Lessons I Learned As a Man

You may have started reading this because you thought “What an odd title”, maybe you’re reading it for some other reason, I can only guess. What could I possibly be talking about? Well what did I learn: first that good friends will always believe in you even when you may not believe in yourself; friends are life’s glue. The second thing I learned was that confidence is not a function of how other people see you; confidence is one hundred percent your perception of yourself. Third, I learned that if you choose to you can take dilemmas and turn them into triumphs.

See, what caused this editorial today was the annual first snowfall of the season. There has been and always will be a special spot in my heart reserved just for snow; that delicious white fluffy stuff that falls from the sky like icing sugar, turning the world into a glorious cake. And with the first snowfall comes a twinge in my gut, a niggling desire to listen to Tchaikovsky. I was involved with my ballet studio’s production of the Nutcracker as long as I can remember. Even when I was too young to take part in the show I would sit in the studio during my sister’s rehearsals and dance when I didn’t think people were watching me. I envisioned myself as Clara dancing with her toy, the Snow Queen, and the Sugar Plum Fairy pirouetting under a spotlight.

Despite dancing ballet for 15 years, I never looked the “part” of the stereotypical ballerina, I was always too tall and just a little too chunky. 6-year-old me didn’t realize I would almost certainly never get to play the roles I desired so much. Ballet was like a constant correction, I learned to look in the mirror to see only things that needed to be fixed: back straighter, turn out your legs, stomach in. That’s when you begin making comparisons with the other girls in the mirror. Looking different than most girls in ballet is immediately obvious, from the start you’re told you’re strong, not delicate.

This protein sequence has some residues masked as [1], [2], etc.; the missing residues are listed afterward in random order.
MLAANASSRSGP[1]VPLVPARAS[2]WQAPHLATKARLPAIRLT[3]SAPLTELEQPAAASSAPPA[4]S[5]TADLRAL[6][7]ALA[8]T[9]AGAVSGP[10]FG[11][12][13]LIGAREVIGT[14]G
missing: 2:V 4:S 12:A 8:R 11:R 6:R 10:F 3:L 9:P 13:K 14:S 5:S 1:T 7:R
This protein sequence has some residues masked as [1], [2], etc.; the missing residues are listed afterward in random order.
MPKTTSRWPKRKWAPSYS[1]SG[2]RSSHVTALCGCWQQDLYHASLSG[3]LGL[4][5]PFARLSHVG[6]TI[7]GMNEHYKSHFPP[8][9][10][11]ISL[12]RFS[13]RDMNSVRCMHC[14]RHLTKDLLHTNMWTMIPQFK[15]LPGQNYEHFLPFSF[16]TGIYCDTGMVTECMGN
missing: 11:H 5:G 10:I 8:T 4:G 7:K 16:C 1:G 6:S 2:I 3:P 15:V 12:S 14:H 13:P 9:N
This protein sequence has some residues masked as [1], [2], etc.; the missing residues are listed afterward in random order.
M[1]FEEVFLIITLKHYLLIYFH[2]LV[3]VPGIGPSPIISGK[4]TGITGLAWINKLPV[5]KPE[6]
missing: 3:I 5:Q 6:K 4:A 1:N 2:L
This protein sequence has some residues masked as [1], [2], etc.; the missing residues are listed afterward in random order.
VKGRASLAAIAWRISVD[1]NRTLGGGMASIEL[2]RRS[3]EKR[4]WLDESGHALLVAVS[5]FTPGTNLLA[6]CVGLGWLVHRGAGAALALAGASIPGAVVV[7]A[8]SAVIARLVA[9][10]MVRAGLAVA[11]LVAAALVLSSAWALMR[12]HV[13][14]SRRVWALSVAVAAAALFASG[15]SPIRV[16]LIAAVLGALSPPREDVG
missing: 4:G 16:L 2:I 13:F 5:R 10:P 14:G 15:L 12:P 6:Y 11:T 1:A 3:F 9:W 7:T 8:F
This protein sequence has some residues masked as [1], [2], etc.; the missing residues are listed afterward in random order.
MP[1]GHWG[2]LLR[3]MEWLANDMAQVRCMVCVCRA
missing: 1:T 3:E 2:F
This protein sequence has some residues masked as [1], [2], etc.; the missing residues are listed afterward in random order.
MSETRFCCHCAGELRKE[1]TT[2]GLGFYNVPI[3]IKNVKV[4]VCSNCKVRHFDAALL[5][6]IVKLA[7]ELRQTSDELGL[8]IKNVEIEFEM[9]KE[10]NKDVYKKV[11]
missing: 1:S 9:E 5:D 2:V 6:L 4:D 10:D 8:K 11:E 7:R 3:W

When I was still just a kid, I saw dancing as a means to an end: Nutcracker. When I was 9 my turn finally came around and I got to be a mouse. On the night of the first performance, my friends and I met up at the studio upon receiving a cryptic message from one of our classmates. Her father works for a fancy limousine company and ten minutes later a big shiny stretch drove up! It seemed so portentous, that limousine ride to the auditorium; we were truly going places!

When a place is as expensive to run as a dance studio there’s always funding politics, our school was no exception. When it came to Nutcracker, bitter enemies and rivals were formed over who got what role based on supposed favouritism. Many girls shed tears the day the cast list came up, but every year more auditioned. Of the girls in the limousine that morning in December eleven years ago, only about three of us made it to Nutcracker in grade 12. Fed up with the treatment, the expectations, or just too busy, many of my close friends stopped ballet. And despite being passed over for roles I knew I deserved, I didn’t stick around because I was a survivor. I was a coward; incomprehensibly Nutcracker meant so much to me I didn’t know how to give it up.

The performances took place in the amazing auditorium at my high school. When I was still young I would look forward to going to the school for dress rehearsals; walking into the lobby smelled like Christmas to me. I knew I’d be going there one day for high school and I anticipated, naively, that every day of school would smell like that. But as always happens in life, school didn’t smell like Christmas, it smelled like school, and the amount of time spent in the auditorium for orchestra rehearsals, musical rehearsals, assemblies, concerts, and hanging out with friends left it feeling homey. What had once felt like a world stage now felt like my living room and I couldn’t take seriously our Nutcracker, with all its pomp and circumstance.

My last year of Nut felt disillusioned from the start. Nutcracker had begun as a magical land of glitter and optimism, every year  the paint chipped a bit more, and the varnish lost its shine. It didn’t help that by grade twelve I felt jaded with most aspects of my life and was ready to get the hell out of Toronto and away from the people I’d spent the last 12 years with. When the final cast list came out and I read my roles I just about threw the sheet at the feet of the venerable proprietress of the school and walked out. I kept my calm though and reread the list: 2nd Lead Snow, Master of Ceremonies, Nutcracker. I think that was the moment I rushed to the safety of the bathroom.